Micheal Martin: 'Passion, leadership and knowledge: remembering Noel - a true Irishman'
Micheal Martin pays tribute to political writer and barrister Noel Whelan who never shied from tackling serious issues
In the last few days Ireland has sadly lost two major contributors to public life. Both Brendan Grace and Noel Whelan were from very different professions but both were well liked and regulars on Irish media.
I knew Noel for many years as we both started our careers in the Fianna Fail party.
When I first heard of his death last Wednesday night I was shocked and deeply saddened. Noel was still so young and had still so much to offer to Irish public life.
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He was a larger than life character, a true Irishman who loved history and politics.
It has been well documented that his passion and leadership in the last few referendum campaigns led to their success.
Before each campaign he ensured research was done. With this and his own deep understanding of middle Ireland and of the political landscape across the country he led the way.
He believed in persuading rather than dictating to people on the marriage referendum and the Eighth Amendment referendum campaigns. This worked.
While Noel came from a Fianna Fail background he had many friends and associates from across parties and was respected and admired by all.
His love of history, knowledge and respect for our Constitution allowed him to delve into campaigns. Against all odds he helped retain the Seanad as he respected the role it had in our democracy..
Noel was an accomplished commentator as he understood politics. He was born into it, son of Myra and the late Seamus who was a councillor for many years. Being one of 12, their home was like a small cumann. The whole family debated politics on a daily basis and they never missed any political debate.
He had an encyclopaedic knowledge of elections going back decades - and not just general election results but local and European as well. He was co-author of The Tallyman's Guide - all political nerds still have copies in their homes.
After school he went to University College, Dublin, where he was an active member of the Kevin Barry cumann. However, he was also heavily involved in other aspects of college life and he was elected auditor of the Commerce & Economics Society in 1988 (a position held by Charles Haughey in 1945).
This was quite an achievement on Noel's part as the position was traditionally a sinecure of commerce students whereas Noel was an arts student who wasn't even doing economics; he was doing history and politics.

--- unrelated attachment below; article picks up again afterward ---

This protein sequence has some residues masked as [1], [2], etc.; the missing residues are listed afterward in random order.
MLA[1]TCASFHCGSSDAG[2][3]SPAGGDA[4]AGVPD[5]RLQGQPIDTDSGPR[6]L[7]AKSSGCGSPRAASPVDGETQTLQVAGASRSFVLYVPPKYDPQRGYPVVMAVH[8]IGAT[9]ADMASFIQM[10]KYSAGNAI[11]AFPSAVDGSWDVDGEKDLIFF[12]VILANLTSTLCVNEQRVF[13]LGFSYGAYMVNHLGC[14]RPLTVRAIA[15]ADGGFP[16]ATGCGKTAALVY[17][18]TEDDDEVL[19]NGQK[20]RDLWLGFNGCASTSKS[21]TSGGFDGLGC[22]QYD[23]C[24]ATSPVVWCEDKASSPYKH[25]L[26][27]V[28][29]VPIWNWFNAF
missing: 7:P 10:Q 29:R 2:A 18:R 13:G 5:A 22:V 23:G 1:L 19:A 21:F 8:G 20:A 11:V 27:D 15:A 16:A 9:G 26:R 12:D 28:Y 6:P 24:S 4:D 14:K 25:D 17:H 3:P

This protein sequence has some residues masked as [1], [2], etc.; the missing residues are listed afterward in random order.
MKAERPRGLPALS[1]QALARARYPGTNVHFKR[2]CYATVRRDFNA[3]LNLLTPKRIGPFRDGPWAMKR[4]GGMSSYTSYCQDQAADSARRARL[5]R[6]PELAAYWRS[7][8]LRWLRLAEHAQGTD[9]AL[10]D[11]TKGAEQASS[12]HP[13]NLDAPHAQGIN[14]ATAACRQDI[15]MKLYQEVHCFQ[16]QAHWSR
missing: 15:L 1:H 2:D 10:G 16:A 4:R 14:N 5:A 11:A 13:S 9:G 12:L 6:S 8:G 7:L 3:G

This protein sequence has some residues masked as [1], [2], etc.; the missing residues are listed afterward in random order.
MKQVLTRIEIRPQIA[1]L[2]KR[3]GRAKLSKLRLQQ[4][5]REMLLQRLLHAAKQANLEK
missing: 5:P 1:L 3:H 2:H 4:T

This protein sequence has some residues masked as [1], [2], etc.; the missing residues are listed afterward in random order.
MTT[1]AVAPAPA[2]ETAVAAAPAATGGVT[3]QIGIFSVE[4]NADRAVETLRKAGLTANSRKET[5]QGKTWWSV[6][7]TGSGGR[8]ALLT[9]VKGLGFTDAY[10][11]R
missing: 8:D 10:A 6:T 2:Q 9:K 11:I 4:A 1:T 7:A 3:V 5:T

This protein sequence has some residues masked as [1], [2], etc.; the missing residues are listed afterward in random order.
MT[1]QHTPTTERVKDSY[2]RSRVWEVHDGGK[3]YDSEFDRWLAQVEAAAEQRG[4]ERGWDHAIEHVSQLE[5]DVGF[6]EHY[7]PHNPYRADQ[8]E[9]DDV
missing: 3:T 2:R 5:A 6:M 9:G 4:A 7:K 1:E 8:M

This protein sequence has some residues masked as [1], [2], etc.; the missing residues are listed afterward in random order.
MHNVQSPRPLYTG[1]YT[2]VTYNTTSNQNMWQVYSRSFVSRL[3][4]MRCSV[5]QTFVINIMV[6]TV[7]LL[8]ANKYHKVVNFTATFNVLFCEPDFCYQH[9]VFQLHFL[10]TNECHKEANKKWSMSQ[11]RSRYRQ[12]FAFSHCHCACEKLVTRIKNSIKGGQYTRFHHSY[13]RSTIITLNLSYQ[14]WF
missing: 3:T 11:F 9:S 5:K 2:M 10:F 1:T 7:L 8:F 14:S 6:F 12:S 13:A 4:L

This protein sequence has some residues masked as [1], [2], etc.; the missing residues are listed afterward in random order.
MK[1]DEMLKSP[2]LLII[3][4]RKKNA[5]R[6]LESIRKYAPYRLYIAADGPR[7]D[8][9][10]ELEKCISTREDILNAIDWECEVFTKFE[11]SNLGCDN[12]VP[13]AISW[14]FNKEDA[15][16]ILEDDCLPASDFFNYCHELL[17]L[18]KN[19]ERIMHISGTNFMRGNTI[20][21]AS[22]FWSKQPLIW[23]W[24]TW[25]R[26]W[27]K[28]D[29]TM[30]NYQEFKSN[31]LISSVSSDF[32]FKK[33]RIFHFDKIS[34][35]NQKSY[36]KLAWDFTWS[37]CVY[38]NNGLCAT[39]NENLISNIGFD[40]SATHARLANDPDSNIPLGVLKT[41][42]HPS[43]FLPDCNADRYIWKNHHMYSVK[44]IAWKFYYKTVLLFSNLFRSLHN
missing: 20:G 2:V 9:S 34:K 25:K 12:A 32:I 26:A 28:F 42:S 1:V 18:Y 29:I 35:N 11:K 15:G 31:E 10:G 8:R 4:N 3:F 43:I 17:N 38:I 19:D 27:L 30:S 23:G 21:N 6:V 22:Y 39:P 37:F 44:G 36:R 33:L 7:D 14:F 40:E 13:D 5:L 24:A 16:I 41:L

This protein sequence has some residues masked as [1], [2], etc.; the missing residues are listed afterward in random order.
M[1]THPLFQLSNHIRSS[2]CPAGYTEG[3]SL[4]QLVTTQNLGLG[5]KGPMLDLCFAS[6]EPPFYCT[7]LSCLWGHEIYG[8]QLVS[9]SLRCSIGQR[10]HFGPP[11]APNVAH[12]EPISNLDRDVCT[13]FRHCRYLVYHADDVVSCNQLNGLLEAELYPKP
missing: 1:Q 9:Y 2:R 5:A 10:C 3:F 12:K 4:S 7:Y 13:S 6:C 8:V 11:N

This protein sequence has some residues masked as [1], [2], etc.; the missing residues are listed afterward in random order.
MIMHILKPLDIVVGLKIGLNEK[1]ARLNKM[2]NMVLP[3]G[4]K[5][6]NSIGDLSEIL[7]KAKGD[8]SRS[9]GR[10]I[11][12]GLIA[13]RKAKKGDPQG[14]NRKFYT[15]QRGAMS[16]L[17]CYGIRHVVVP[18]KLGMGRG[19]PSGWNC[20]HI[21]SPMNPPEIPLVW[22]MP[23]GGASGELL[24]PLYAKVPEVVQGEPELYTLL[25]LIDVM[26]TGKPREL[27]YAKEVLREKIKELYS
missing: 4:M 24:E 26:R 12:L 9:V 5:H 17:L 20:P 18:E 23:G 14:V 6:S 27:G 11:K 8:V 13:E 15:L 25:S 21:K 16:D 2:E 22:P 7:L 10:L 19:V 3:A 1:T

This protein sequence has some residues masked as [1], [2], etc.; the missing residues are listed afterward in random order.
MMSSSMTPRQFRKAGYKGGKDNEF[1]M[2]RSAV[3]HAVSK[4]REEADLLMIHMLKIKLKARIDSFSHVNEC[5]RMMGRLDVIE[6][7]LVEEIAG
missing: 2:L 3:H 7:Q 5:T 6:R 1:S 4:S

Like many great survivors of Irish politics he learnt about the back room of party politics when he joined Fianna Fail HQ in the 1990s as national youth officer.
He was moved to a few areas and learnt a lot about organising ard fheiseanna and how hard-fought selection conventions were organised and won.
In 1992, former leader and Taoiseach Albert Reynolds set up a party commission to review the structures of the party.
Noel worked with a few of us, the late Seamus Brennan and the former Irish Press journalist Mary Kerrigan, who was director of communications at the time to deliver change.
Noel writes in detail of this experience in his 2011 book, Fianna Fail A Biography of the Party. He describes it as a 'roller coaster ride'.
During this time Noel's talents were spotted by former Minister of State for European Affairs Tom Kitt who asked him to be his adviser.
It was the same time that Albert Reynolds succeeded in getting €8bn from the EEC at the infamous meeting in Edinburgh. This allowed him to form a coalition with Labour.
Noel was never afraid of tackling serious or contentious issues. He led from the front and did not hold back on saying what he felt.
This is a very admirable trait and at times it did irk party members when he criticised Fianna Fail given his close ties with the party but I am glad he didn't hold back. It drove us harder and I believe that's what he actually wanted us to do.
Noel, unlike any other pundit, actually ran for both a general and Seanad election. It is a pity that he was not elected as he would have made an excellent public representative. However being unsuccessful did not sway him from being involved in politics. He never wasted a day of his short life
He was a proud New Ross man and a number of years ago when the view was that the summer school model was tired and jaded, Noel established the New Ross Kennedy Summer School, with his former colleague and friend Brian Murphy.
This has now established itself as an annual end-of-summer reflection on politics.
I was actually asked to speak at it a few weeks ago and was honoured to accept. It is hard to believe that Noel will no longer be in attendance.
Noel was accomplished in so many ways.
He made an impact on everyone he met, whether it was in politics, journalism, current affairs or in court.
Behind his public persona he was also very much a family man. The role he loved and was most proud of was being husband to Sinead and, of course, father to their much loved son Seamus.
He will be very sadly missed by his family and very large circle of friends in Fianna Fail and beyond.
Ar dheis De go raibh a anam dilis.
Micheal Martin is the leader of Fianna Fail